20 October 2008

Tons of photos

I got a really good scare from gThumb: take the SD card out of my camera, put it in the computer, open gThumb and import the photos, with the option to delete the card after import. When the import is done, look at the imported directory and notice it had 1024 photos. Naively think about is as an very odd coincidence to see such a "round" number and start the work: a first view of the photoset, to get an idea about what can be published on the web.

And then PANIC! The set ends too early, before some of the most important photos... where did they go? Deleted? PANIC! Rush to the memory card, put it in the PC and what a relief: there are the photos, undeleted, about 165 of them. Stupid gThumb!

As one can easy understand, last weekend, between a food festival with fat and ugly waitresses and a car (tuning) exhibition with Barbie shaped booth babes, I effectively took a ton of photos (a selection available in my flickr account for those interested).

Speaking of Yahoo, for a large number of reasons I feel uncomfortable about putting my photos in its basket, would feel a lot more comfortable with a main gallery, with tons of photos (a lot of them unposted yet), on my capable hosting solution and only a few highlights on flickr, for the social network part. The problem is that I still like flickr's interface the best and I am not happy with any alternative I tried (gallery2 is too complex, zenphoto is too basic and so on). In fact I have a lot of ideas about how the "perfect" gallery is supposed to work, and nothing is close.

But I digress... apparently all ended well, with the photos not really lost, but the weekend's conclusion, learned the hard way, was: never leave the home without your business cards, or at least carry a pen... You learn this when you are asked by the best looking (according with my personal scale) model at the car exhibition and the only thing you are capable to to is to babble something about a search on flickr... Compared to this, the organizer of the food festival proposing to pay for some photos from you is nothing :p (note: this one fell off too, until I realised I had no cards on me, he was called with some urgent business elsewhere).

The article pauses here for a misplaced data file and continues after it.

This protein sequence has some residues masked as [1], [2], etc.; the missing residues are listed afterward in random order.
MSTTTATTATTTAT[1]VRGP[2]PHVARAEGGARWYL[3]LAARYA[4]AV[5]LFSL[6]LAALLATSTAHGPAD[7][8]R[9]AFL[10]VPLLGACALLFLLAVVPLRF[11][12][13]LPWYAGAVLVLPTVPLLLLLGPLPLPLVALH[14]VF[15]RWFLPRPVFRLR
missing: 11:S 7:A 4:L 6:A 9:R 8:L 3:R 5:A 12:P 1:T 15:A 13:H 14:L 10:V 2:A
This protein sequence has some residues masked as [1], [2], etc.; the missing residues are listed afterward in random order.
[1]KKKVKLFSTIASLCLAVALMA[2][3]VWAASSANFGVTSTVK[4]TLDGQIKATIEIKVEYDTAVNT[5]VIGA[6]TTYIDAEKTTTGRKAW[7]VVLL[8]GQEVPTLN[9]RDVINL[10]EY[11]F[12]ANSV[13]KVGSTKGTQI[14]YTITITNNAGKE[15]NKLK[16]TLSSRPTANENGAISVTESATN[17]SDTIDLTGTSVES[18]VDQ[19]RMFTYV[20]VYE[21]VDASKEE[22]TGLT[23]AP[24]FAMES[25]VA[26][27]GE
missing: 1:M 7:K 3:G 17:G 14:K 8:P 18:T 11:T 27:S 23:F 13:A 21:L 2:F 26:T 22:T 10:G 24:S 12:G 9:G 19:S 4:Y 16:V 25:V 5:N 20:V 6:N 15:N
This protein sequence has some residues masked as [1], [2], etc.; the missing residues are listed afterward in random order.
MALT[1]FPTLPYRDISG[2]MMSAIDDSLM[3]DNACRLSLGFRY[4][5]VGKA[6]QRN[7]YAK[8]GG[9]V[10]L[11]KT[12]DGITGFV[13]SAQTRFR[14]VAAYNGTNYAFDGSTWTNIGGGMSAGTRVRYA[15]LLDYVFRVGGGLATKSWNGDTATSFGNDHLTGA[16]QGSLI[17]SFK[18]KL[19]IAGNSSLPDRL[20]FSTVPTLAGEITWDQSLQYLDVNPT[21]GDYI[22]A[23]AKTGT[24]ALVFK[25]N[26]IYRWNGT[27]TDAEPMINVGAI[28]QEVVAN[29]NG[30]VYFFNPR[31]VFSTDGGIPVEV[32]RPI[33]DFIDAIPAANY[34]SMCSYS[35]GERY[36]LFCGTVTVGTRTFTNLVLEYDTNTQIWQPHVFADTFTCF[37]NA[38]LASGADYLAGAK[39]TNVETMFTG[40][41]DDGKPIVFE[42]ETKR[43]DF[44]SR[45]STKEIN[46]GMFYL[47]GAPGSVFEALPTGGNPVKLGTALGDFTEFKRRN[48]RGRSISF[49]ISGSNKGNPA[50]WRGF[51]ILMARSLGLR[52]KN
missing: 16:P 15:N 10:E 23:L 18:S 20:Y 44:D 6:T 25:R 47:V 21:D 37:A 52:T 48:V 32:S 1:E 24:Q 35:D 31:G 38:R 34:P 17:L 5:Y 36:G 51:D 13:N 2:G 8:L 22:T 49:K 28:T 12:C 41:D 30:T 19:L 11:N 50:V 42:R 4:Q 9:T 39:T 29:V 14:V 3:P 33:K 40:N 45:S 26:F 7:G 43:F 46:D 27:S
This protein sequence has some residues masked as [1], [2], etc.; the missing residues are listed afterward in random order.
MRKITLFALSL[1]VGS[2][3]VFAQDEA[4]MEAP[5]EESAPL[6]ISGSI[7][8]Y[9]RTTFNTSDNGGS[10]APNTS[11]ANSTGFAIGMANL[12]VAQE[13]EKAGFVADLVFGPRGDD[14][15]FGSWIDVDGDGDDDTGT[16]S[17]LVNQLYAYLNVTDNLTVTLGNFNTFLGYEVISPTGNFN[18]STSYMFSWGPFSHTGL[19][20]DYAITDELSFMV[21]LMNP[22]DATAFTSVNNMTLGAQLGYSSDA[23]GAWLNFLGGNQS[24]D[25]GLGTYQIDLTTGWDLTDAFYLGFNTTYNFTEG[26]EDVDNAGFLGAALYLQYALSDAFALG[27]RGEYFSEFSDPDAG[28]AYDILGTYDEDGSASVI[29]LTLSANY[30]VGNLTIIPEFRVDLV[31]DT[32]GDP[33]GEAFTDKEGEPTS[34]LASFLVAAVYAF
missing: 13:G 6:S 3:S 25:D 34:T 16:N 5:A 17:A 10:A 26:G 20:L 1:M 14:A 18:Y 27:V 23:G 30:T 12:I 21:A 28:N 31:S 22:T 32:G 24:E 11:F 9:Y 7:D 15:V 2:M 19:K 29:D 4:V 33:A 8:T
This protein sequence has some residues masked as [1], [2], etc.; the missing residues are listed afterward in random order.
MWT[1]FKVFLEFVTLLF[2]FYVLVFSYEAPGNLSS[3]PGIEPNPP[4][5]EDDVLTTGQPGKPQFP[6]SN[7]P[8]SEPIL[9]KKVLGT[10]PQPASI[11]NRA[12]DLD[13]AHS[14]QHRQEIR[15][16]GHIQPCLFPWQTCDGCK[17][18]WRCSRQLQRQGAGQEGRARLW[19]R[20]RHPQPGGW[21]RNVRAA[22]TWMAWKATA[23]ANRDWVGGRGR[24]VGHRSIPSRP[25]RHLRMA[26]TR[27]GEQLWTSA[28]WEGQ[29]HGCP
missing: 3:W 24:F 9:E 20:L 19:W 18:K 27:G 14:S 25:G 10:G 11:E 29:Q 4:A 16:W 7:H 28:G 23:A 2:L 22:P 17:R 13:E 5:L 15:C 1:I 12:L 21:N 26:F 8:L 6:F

Well, nothing lost, nothing gained, is not like I expected anything before those events, just to take some photos.


  1. Funny. I hit this "we support only 1024 photos" bug in FC6 and it's still unfixed.

  2. You know what's really "funny"? That nobody complained about this in their bugzilla... not that I would expect anything from such a report with the slow development rate.
    Well, I think importing with Nautilus is not that bad, so I can go back to that.

  3. "That nobody complained about this in their bugzilla..."

    I never cared about user space bugs.

    BTW. This may be not a bug in their opinion. This is a design decision. You know - something like a maximal filesystem size. Developers decided, that 1024 photos limit should be enough for everyone...

  4. Have you tried 23hq.com? I love how they are way less restrictive than most others (though still, it's not a self-hosted solution...) :)

  5. @Michał: I can understand it may be a design decision (even if it is a bad one, gThumb is intended to work on *NIX, primarily on ext3, so 1024 files should not be a problem), but then the import dialog should have informed me about that, not lave me think it imported and deleted everything.

  6. @Vincent: with 23hq I feel even less comfortable, they may not be a target for Microsoft acquisition, but what warranty I have they will still be in business in a couple of years from now?
    And as a community site, it is also weaker, I don't know anybody with an account there. And let's not talk about lack of tools (postr) or restrictions (30 photos a month in the free account).

  7. "(even if it is a bad one, gThumb is intended to work on *NIX, primarily on ext3, so 1024 files should not be a problem)"

    No, 1024 files is not a problem for ext3, ext2, xfs, whatever. It's a gThumb problem, because developers wasn't wise enough to set a real life limit - for example 64k or 128k photos (I doubt if anyone can hit this such limit with a standard digital camera ever). I see this problem in many open source programs...

    "import dialog should have informed me about that, not lave me think it imported and deleted everything."

    That's other problem. Linux user space developers sucks ass...

    I'm not joking - just take a look at KDE 4 guys.